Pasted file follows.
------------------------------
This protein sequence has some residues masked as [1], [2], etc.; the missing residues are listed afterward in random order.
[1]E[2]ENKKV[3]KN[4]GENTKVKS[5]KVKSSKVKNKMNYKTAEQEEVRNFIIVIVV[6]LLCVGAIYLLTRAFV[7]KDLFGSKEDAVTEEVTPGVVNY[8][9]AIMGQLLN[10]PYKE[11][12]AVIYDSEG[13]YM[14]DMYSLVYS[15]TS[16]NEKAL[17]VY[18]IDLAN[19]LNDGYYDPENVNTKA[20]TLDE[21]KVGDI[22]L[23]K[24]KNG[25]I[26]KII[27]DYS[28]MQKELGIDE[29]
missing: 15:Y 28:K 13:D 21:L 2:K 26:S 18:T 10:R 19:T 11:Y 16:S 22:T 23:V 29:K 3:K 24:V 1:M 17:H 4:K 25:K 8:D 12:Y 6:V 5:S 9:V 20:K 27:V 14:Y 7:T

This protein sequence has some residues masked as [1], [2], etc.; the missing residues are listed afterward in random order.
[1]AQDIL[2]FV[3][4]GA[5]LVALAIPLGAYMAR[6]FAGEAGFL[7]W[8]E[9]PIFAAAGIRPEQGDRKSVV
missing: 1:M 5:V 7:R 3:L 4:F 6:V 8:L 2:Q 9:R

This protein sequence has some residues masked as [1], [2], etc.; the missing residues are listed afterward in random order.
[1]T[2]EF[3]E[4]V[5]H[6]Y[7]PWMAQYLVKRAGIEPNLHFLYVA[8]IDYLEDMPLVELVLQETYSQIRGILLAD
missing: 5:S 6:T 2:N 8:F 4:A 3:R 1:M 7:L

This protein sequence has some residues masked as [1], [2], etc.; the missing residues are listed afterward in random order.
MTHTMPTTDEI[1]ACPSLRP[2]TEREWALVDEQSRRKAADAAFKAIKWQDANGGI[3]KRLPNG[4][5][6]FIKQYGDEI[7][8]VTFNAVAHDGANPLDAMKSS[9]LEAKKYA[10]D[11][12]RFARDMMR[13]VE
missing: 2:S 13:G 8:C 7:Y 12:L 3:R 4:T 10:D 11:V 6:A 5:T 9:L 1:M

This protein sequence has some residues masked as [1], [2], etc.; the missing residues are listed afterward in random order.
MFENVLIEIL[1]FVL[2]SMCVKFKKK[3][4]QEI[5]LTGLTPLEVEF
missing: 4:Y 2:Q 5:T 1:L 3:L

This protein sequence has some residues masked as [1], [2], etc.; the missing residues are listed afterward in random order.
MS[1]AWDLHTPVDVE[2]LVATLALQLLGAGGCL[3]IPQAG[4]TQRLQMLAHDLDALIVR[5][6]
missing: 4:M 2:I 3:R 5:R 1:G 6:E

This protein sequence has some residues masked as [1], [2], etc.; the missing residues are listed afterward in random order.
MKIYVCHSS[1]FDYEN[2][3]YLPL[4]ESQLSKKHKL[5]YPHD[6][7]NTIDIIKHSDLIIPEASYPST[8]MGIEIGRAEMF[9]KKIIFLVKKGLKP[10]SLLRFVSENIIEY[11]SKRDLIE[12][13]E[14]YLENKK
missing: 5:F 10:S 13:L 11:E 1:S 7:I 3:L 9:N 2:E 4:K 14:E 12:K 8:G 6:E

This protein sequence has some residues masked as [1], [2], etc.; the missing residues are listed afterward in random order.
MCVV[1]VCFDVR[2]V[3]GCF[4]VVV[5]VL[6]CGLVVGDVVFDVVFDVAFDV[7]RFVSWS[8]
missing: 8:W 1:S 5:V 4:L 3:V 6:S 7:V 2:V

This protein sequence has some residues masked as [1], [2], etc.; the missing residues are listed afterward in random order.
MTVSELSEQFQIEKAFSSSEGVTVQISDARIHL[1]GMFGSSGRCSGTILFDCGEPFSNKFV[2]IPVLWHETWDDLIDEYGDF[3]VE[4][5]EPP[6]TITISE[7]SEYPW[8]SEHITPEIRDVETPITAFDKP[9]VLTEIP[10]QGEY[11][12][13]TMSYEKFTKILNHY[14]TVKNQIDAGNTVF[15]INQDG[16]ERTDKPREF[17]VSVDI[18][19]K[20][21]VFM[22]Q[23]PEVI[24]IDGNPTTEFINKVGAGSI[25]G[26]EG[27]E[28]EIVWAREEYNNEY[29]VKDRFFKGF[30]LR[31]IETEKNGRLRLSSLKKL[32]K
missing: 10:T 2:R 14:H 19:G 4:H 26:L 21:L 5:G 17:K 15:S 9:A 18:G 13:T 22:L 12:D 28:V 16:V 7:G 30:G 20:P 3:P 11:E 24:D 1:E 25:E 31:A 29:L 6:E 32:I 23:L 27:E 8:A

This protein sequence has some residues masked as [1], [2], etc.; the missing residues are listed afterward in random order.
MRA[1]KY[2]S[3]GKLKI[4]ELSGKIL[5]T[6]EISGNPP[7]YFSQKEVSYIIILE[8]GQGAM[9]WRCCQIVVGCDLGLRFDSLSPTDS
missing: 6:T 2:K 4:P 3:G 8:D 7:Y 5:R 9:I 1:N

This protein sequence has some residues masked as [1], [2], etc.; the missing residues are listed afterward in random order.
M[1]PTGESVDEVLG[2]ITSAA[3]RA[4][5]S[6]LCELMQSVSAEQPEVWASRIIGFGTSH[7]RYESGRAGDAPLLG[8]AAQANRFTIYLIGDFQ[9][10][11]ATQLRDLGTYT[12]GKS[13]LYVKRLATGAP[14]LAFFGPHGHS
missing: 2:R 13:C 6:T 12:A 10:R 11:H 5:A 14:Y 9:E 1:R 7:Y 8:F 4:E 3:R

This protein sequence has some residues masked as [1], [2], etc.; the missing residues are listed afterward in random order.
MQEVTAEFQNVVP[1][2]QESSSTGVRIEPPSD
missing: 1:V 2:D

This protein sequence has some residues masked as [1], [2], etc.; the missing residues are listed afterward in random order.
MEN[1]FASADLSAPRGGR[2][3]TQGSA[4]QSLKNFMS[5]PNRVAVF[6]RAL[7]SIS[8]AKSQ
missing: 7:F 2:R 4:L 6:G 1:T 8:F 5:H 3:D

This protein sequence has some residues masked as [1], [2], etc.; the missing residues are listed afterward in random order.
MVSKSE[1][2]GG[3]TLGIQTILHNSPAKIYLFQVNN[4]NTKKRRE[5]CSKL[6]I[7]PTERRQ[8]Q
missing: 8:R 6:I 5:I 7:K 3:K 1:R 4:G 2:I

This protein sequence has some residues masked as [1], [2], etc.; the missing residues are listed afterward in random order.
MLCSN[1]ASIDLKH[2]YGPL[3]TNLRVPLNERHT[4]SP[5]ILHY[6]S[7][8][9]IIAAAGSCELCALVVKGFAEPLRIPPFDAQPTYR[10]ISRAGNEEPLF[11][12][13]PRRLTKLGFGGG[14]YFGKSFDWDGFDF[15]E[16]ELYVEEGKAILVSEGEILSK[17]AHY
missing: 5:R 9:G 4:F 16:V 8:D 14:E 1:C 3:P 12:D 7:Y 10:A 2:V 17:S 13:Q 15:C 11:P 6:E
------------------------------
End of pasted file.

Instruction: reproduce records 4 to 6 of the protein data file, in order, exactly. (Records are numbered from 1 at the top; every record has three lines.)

This protein sequence has some residues masked as [1], [2], etc.; the missing residues are listed afterward in random order.
MTHTMPTTDEI[1]ACPSLRP[2]TEREWALVDEQSRRKAADAAFKAIKWQDANGGI[3]KRLPNG[4][5][6]FIKQYGDEI[7][8]VTFNAVAHDGANPLDAMKSS[9]LEAKKYA[10]D[11][12]RFARDMMR[13]VE
missing: 2:S 13:G 8:C 7:Y 12:L 3:R 4:T 10:D 11:V 6:A 5:T 9:L 1:M

This protein sequence has some residues masked as [1], [2], etc.; the missing residues are listed afterward in random order.
MFENVLIEIL[1]FVL[2]SMCVKFKKK[3][4]QEI[5]LTGLTPLEVEF
missing: 4:Y 2:Q 5:T 1:L 3:L

This protein sequence has some residues masked as [1], [2], etc.; the missing residues are listed afterward in random order.
MS[1]AWDLHTPVDVE[2]LVATLALQLLGAGGCL[3]IPQAG[4]TQRLQMLAHDLDALIVR[5][6]
missing: 4:M 2:I 3:R 5:R 1:G 6:E